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Talking Mickey Mouse greets Disneyland vistors

Disneyland is testing a new talking animatronic mask to replace the previously mute Mickey Mouse. It’s partially charming, partially scary:

(Thanks, Iain)

  • A.C.

    “Are you having a good time?”

    “THANK YOU!”

  • Erin Siegel

    Nifty! Now if they can just get the eyes to look in the right direction.

  • doop

    Thats… kind of cool? Is it a voice changer or some kind of automated response system?

  • Shawn Jackson

    It’s probably initially going to get slammed by the masses, but kudos to Disney for pushing the envelope nonetheless…….

  • AdrianC.

    Cool! I imagine it’s an automated response system rather than a voice changer; the quote A.C. used makes me think this. Regardless, I think it makes the experience of meeting Mickey at Disneyland that much more authentic or special. If they can make the eyes move that might make Mickey seem less creepy…or maybe just the reverse. I’m not quite sure.

  • AdrianC.

    Upon doing a quick search on Youtube, Disney apparently tested out this idea last summer. In the clips I’ve seen, Mickey’s dialogue is much more dynamic and pertinent to the situation then in the clip above. This makes think that at that time they had Bret Iwan or some other voice actor in a remote location so he could deliver his dialogue in real time. I also noticed that Mickey can blink during these tests. Here’s an example: http://www.youtube.com/watch?v=d6k2xdtU8Wc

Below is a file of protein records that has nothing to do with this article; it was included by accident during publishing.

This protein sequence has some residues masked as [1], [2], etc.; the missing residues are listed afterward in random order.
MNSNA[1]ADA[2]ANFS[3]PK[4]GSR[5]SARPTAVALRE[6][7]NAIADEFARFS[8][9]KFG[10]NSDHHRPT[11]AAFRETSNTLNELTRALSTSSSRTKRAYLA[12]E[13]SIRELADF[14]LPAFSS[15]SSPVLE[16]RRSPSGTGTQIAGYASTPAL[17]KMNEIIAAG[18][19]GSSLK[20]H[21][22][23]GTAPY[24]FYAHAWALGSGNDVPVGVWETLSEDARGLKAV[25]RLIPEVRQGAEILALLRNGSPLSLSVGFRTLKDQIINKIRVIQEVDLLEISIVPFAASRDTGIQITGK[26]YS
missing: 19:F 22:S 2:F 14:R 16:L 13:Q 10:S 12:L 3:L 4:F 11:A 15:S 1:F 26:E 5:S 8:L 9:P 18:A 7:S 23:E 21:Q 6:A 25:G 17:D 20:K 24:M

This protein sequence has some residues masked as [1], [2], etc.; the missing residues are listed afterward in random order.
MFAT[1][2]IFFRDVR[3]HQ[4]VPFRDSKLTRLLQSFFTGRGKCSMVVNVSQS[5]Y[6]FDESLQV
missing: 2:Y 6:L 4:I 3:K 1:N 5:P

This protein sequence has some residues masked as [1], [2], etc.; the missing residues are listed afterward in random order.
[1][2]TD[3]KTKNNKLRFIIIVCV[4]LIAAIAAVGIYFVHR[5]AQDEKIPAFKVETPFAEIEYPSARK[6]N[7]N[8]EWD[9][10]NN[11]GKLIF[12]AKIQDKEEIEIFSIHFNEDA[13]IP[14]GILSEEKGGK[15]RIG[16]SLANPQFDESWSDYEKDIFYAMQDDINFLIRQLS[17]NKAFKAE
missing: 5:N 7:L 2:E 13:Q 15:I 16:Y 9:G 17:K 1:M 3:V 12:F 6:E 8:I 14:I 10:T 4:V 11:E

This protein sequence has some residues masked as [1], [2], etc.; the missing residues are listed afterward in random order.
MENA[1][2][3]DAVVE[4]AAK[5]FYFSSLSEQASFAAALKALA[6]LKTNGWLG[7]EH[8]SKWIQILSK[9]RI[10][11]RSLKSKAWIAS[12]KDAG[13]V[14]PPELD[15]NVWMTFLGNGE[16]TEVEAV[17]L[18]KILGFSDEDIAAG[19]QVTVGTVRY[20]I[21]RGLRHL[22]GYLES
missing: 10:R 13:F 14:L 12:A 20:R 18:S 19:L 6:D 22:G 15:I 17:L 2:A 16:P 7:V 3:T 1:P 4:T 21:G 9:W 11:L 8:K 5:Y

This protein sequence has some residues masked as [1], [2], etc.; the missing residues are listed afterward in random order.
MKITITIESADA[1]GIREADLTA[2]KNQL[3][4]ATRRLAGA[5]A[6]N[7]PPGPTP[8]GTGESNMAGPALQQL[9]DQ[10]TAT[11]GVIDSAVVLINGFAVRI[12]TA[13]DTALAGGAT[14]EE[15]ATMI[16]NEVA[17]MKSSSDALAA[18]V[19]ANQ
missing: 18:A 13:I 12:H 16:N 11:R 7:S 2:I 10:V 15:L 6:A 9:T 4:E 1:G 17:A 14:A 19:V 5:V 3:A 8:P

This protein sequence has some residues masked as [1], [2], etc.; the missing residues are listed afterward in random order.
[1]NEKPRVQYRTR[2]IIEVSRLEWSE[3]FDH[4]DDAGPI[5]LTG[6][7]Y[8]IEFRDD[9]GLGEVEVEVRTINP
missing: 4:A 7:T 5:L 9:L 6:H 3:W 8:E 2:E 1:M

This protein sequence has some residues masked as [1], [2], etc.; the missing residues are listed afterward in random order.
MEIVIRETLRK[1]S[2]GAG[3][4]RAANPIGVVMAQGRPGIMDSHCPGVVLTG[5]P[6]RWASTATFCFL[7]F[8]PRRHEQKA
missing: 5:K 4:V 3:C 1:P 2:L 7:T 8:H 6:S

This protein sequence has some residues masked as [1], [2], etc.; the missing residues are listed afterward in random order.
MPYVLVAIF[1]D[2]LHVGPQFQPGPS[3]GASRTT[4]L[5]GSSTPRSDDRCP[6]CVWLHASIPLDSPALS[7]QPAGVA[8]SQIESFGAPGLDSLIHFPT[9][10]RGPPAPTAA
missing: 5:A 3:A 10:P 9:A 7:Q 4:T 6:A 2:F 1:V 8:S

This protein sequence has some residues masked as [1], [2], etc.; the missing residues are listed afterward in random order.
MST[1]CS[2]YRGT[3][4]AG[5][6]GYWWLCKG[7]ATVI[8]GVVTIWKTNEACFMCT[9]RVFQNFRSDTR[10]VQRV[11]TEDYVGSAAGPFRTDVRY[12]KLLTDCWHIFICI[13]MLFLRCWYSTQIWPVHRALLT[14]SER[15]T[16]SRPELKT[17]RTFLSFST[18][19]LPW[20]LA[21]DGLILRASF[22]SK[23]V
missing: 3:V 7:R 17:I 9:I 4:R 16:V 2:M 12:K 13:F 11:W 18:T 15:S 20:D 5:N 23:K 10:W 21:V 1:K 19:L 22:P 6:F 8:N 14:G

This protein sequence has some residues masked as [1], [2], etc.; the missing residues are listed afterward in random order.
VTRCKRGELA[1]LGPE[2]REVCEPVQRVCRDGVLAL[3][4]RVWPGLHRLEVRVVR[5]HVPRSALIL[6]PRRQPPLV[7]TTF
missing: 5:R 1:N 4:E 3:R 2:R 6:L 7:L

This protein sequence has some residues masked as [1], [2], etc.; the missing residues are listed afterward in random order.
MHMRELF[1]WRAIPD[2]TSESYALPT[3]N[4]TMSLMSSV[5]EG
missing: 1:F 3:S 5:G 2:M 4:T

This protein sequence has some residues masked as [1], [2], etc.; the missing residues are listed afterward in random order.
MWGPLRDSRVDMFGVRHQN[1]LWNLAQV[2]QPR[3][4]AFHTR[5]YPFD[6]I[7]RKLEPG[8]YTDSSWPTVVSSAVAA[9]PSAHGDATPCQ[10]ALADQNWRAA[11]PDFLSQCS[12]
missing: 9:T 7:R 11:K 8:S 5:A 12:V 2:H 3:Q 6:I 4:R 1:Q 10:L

• Kate

      Wow he looks really great this other video! I think the eye-blinking makes him look a lot more natural.
      Normally I do find animatronics creepy, but this is more like puppetry, since he can react in real time.
      However if I was small then I would probably still be scared of it.. but then I was one of “those” children (I also was terrified of meeting Santa)

    • Disney Fan

      You’re correct. For those earlier tests they had Bret Iwan at a remote location watching the interactions on a monitor. I believe it was one of his first Mickey gigs. The actor playing Mickey had to try and guess what Bret was going to say and try to coordinate their motions with Bret’s words.

  • Disney always do stupid ideas well, and it’s a smart choice that Mickey uses the same old outdated expressions he always did, like “Oh boy!” and, even more pleasingly, “Hot dog!”.

    • Luke

      Tourists: “Hey, it’s Mickey, want to have a picture with Mickey kids?”

      Mickey robot: “OMG, LOL, that would be kewl.”

      I prefer the outdated phrases.

    • Funkybat

      I agree that it’s better for Mickey to continue to spout “Oh Boy” etc. rather than try to get “hip” to the “lingo” of a given time. Mickey is a creature of the early 20th century, and unless he were completely retooled to be contemporary to some later era, he should stay largely planted in the 20s-50s. I think my ears would spontaneously combust if I heard Mickey say “For reals, tho” or “That’s sick!”

  • Steven M.

    Interesting idea, but it can’t go without saying that it’s a little creepy.

  • Randy Koger

    Actually, I think it’s kinda fun….but it sure has a long way to go yet.
    For one thing, it sounds like canned responses that don’t always fit the situation. It comes off kinds spastic and sterile. But it’s a good start.